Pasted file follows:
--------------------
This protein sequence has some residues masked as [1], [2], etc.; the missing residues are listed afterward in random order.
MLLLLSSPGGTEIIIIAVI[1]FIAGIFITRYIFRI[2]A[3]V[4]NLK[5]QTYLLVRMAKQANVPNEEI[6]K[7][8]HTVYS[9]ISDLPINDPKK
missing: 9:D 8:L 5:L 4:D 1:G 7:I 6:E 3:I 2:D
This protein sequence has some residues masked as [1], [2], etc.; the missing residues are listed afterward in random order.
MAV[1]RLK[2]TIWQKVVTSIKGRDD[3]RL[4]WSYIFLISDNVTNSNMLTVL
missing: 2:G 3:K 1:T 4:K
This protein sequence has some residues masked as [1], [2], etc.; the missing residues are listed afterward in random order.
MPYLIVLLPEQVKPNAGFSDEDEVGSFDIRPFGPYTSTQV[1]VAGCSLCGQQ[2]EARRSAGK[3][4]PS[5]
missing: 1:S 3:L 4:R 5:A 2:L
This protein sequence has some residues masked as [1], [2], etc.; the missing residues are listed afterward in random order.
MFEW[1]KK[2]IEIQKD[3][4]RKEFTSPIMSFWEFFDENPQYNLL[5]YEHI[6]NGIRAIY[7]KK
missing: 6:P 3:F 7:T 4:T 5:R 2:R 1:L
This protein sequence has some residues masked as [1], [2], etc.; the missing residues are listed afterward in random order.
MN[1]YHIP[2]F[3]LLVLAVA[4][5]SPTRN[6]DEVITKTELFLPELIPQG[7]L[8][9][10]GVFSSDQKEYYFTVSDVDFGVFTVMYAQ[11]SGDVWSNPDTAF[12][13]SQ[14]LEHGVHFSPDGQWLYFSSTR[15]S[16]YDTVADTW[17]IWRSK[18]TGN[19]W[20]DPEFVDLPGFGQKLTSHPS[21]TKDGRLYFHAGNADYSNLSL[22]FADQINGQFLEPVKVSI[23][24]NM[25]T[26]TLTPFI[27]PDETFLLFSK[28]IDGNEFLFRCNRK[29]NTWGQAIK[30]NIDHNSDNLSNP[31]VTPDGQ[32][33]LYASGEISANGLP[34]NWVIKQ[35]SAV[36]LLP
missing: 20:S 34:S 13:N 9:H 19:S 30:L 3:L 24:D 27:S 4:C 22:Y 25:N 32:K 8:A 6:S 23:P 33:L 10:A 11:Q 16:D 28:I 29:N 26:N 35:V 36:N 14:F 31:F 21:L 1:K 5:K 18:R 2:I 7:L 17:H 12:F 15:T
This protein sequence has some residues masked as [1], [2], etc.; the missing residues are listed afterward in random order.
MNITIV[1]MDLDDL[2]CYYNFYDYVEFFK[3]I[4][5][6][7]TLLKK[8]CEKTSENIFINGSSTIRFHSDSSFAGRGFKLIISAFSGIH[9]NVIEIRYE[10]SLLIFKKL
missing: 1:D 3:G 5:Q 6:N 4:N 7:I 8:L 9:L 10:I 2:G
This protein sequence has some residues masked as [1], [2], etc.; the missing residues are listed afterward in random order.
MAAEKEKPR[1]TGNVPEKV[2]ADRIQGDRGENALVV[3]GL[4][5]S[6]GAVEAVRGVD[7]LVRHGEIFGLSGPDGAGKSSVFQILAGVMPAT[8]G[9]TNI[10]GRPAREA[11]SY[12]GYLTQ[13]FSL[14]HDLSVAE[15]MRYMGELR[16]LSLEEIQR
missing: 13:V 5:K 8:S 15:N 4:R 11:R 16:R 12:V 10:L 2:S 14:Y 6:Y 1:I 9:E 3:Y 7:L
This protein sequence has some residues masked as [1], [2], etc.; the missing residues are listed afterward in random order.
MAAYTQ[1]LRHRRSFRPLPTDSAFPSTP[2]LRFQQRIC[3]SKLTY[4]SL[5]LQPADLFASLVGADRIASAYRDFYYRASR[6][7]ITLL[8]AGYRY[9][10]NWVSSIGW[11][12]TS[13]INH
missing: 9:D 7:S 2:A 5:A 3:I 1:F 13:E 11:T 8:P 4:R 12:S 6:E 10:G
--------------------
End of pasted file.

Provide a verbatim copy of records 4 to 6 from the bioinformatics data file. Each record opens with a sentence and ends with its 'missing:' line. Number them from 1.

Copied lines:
This protein sequence has some residues masked as [1], [2], etc.; the missing residues are listed afterward in random order.
MFEW[1]KK[2]IEIQKD[3][4]RKEFTSPIMSFWEFFDENPQYNLL[5]YEHI[6]NGIRAIY[7]KK
missing: 6:P 3:F 7:T 4:T 5:R 2:R 1:L
This protein sequence has some residues masked as [1], [2], etc.; the missing residues are listed afterward in random order.
MN[1]YHIP[2]F[3]LLVLAVA[4][5]SPTRN[6]DEVITKTELFLPELIPQG[7]L[8][9][10]GVFSSDQKEYYFTVSDVDFGVFTVMYAQ[11]SGDVWSNPDTAF[12][13]SQ[14]LEHGVHFSPDGQWLYFSSTR[15]S[16]YDTVADTW[17]IWRSK[18]TGN[19]W[20]DPEFVDLPGFGQKLTSHPS[21]TKDGRLYFHAGNADYSNLSL[22]FADQINGQFLEPVKVSI[23][24]NM[25]T[26]TLTPFI[27]PDETFLLFSK[28]IDGNEFLFRCNRK[29]NTWGQAIK[30]NIDHNSDNLSNP[31]VTPDGQ[32][33]LYASGEISANGLP[34]NWVIKQ[35]SAV[36]LLP
missing: 20:S 34:S 13:N 9:H 19:S 30:L 3:L 24:D 27:S 4:C 22:Y 25:N 32:K 8:A 6:S 23:P 33:L 10:A 11:Q 16:D 28:I 29:N 26:N 35:V 36:N 14:F 31:F 21:L 1:K 5:K 18:R 2:I 7:L 17:H 12:F 15:T
This protein sequence has some residues masked as [1], [2], etc.; the missing residues are listed afterward in random order.
MNITIV[1]MDLDDL[2]CYYNFYDYVEFFK[3]I[4][5][6][7]TLLKK[8]CEKTSENIFINGSSTIRFHSDSSFAGRGFKLIISAFSGIH[9]NVIEIRYE[10]SLLIFKKL
missing: 1:D 3:G 5:Q 6:N 4:N 7:I 8:L 9:L 10:I 2:G